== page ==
FAIRBANKS – It’s said that you should pay attention to the writing on the wall.

But for Michigan goalie Billy Sauer, it’s all about the writing on the glove.

The sophomore netminder inscribed a few key phrases on his glove at the beginning of the season that act as constant reminders when he’s on the ice.

“Watch the puck.”

“Square.”

“Depth.”

“It’s just kind of something I live by,” Sauer said. “I think most goalies, that’s the first thing they get away from if things aren’t going well. I’m trying to keep it simple, so that’s been the biggest change.”

It took awhile, but the improvement has been evident. He’s allowed two or fewer goals in the past five games after posting a 4.75 goals against average in the final eight games of 2006.

This weekend, Sauer continued that trend as he allowed just two goals in each game of a weekend sweep that carried special meaning for the Walworth, N.Y., native.

By sweeping Alaska on the larger, Olympic-sized ice at the Carlson Center, Sauer exacted revenge two-fold.

He defeated the team that last season, dealt him his first career loss. And he handled the angles on the spacious rink like a grizzled veteran.

“It was kind of a personal thing for me,” Sauer said. “So to really come out here and have a good weekend was a good confidence booster.”

Last year, Sauer traveled into the Carlson Center in late October as the freshman goalie for the top-ranked Wolverines, playing on the bigger surface for the first time. The Nanooks put four goals behind Sauer. Michigan coach Red Berenson chose to play Noah Ruden in net the next night after Sauer’s poor performance.

This year was different, and Alaska coach Tavis MacMillan noted a dramatic change in Sauer’s play.

“This was as solid as I’ve seen Billy Sauer,” MacMillan said after Friday night’s game, where Sauer stopped 29-of-31 shots. “He looked like a much more mature goaltender tonight. He’s handling his rebounds, taking the angle on the first shot. I thought he was much sharper.”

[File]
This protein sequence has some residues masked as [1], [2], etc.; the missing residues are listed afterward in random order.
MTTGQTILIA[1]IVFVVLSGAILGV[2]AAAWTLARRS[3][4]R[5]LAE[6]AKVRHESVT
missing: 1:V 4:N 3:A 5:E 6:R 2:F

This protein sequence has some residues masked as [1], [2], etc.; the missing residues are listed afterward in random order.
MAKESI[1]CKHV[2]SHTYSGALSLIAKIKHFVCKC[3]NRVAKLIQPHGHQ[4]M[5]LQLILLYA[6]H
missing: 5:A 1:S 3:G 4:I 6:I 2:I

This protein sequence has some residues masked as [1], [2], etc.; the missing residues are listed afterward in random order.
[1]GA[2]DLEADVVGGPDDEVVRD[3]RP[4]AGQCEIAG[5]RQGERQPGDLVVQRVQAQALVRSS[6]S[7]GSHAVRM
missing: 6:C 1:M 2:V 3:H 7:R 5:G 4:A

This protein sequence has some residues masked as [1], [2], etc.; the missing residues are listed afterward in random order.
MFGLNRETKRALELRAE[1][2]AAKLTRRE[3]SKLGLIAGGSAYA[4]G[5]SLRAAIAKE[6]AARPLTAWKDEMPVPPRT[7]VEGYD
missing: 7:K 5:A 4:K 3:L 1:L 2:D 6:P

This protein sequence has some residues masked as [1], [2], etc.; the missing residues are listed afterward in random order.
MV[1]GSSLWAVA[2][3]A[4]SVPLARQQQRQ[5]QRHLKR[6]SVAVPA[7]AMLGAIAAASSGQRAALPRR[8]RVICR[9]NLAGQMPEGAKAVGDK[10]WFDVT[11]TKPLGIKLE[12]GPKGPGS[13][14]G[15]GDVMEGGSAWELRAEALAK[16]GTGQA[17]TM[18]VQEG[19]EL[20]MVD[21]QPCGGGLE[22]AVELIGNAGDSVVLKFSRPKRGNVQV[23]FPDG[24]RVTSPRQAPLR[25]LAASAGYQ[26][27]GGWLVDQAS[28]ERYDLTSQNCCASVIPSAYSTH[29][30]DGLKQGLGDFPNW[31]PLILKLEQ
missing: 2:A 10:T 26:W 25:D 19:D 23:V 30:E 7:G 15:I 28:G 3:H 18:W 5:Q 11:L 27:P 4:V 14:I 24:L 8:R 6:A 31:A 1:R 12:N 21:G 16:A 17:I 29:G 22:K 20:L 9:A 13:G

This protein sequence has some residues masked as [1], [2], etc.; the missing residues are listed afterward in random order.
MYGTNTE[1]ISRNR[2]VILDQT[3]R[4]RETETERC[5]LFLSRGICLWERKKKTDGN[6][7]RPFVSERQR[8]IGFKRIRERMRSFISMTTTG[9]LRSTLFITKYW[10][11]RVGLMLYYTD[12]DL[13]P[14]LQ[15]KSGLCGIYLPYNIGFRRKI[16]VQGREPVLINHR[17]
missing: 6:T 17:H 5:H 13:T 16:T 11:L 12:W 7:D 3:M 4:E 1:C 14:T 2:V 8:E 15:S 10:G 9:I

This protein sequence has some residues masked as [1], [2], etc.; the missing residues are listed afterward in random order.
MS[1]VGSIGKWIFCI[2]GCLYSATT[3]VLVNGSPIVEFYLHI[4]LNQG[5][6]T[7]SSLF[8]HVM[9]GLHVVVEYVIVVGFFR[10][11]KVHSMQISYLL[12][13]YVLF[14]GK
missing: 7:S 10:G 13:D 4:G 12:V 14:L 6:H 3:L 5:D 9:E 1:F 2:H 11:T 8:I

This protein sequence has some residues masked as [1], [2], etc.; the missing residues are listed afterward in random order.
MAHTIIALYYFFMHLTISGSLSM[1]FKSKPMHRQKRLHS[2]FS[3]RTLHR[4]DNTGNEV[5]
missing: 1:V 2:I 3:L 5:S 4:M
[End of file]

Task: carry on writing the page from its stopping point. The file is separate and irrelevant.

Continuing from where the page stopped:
Overall, Sauer blocked 61-of-65 shots he faced this weekend. Of the few pucks that found their way into the Michigan net, it’s tough to blame Sauer for any of them.

“To win back-to-back games and play solid in goal, only give up two goals (a game), in a tough building, this was a good statement for Billy Sauer,” Berenson said.

Before this weekend, Sauer’s last game on Olympic-sized sheet was an 8-2 drubbing at the hands of No. 1 Minnesota (Nov. 25).

Unlike that game, where Sauer had just one practice on the larger rink before the puck dropped, the Wolverines traveled to Alaska on Wednesday morning, giving him three practices at the Carlson Center before Friday’s game. Both Sauer and Berenson pointed to the extra ice time as the primary difference between the Minnesota game and the Alaska series.

Following Saturday’s win, the buzzword outside the Michigan locker room was confidence.

“Obviously, when you put together games like this, your confidence is going to grow,” Sauer said.

But the key for Sauer is still controlling what’s in his head and focusing on the fundamentals written on his glove.

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